As you pull up into the Houtong Train Station, an hour north of Taipei City in Taiwan, a huge rattan sculpture of a cat head with beady eyes welcomes you to this “Cat Village”, where approximately 100 stray but friendly cats roam the streets freely. Houtong Cat Village was once a sorry victim of the dying mining industry, whose population was a mere 100. In 2008, a local cat lover organized a team of volunteers to clean Houtong’s streets to provide the numerous abandoned cats in the area with a better home. Over time, word of this peculiar community spread to bloggers, reporters and photographers, and the Houtong Cat Village was born. (more…)
1917-1919, Tai Mountains, China. Young Sidney Gamble took a picture of himself, sitting on a human-powered chair and smiling with the workers. Yet Gamble was not a mere tourist, taking I-have-been-here photos wherever he went. Born in Cincinnati, Ohio in 1890, Gamble was a social worker and an excellent amateur photographer, leaving nearly five thousand photographs of China and also publishing several works including Peking, a Social Survey and The Disappearance of Foot-Binding in Tinghsien, all of which were taken during his frequent visits to the country between 1917-1932. (more…)
Traditional Xinjiang Barbecue is the original and most popular of five Xinjiang BBQ carts in Flushing. The location on the corner of 41st and Kissena is prime too. Protip: within 100 feet: $40 RX eyeglass lenses, massive library, Kung Fu bubble tea, last remaining Irish pub.
Don’t be scared. All those who operate these BBQ carts in the area wear those spooky nameless-killer-from-late ’80s-Japanese-low-budget-torture-film doctor masks. What do you want from them? They’re standing over charcoal all day. Real charcoal.
Unlike a typical food cart griddle, which would sear everything into a single compressed layer, the hardwood charcoal doesn’t come in direct contact with the meat, so it’s slower cooking. The smoke brings the juices out and some drips onto the coals creating a second smoke specific to the meat, which really seals over the spice mix (which we’ll talk about in a moment) without really forcing it. (more…)
For me, the ‘regular’ New Year has always been supremely disappointing. Due in part to globally inflated expectation, the night has never lived up to the description my co-workers provide in the annual ‘New Year’s Eve in East Williamsburg!’ email chain. If you’re new to the city, this means you’ll probably end up in some ‘charming’ warehouse off the Graham Avenue stop with 60 people you’ll never see again.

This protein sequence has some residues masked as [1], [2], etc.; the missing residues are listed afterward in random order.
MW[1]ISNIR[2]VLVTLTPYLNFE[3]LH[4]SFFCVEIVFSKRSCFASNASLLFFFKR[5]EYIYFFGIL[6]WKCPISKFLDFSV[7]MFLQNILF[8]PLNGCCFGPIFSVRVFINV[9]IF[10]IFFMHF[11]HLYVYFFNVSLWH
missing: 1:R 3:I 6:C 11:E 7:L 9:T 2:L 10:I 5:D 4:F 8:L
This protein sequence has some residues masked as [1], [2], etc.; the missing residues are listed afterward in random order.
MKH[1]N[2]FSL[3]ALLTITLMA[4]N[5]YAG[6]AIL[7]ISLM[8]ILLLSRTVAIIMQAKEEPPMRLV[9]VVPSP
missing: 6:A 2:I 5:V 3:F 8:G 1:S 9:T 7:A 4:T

You’ll begin to take stock of the evening at 11pm, 30 minutes after half your friends go down (hard) for the count. Following a midnight ‘champagne toast’ that was supposed to be included in the $150 ticket fee, you’ll wander home, shocked that you fell for it. And then you’ll do it all again next year.
Chinese New Year, however, is different.Strip away the expensive parties and sharp wardrobes, add a few dozen homemade Chinese lion costumes and 400 million confetti launchers, and you’ll be getting close. Though I’ve had the opportunity to enjoy several Chinese New Year celebrations in New York City, I knew I had to go all out this year. And we’re just getting started.
Shanghai welcomed me with heavy fog and humid air. The city resides by the sea and enjoys relatively mild weather, which reminds me of Vancouver. Shanghai is the largest center of commerce in mainland China; there are more international companies with offices here than in Beijing. I was especially amazed at the historical architecture of buildings in downtown Shanghai where many financial institutions have set up their headquarters.
Shanghai is a popular tourist destination and although I was there for the World Expo 2010, I had to see the city’s modern and luxurious Pudong district with its beautiful skyline, which includes the Oriental Pearl Tower. Even though the fog made the day less than ideal for picture-taking, I couldn’t have asked for a better time in Shanghai.
This was my first time there, but I’ll definitely be returning soon.
Pudong and downtown Shanghai:
Walking in the streets of Shanghai, towards Pudong district
The head office of one of the banks in China
All the buildings in the fog are bank headquaters
The Oriental Pearl Tower, hidden in the fog
Spiderman scaled one of these buildings above, can you guess which one?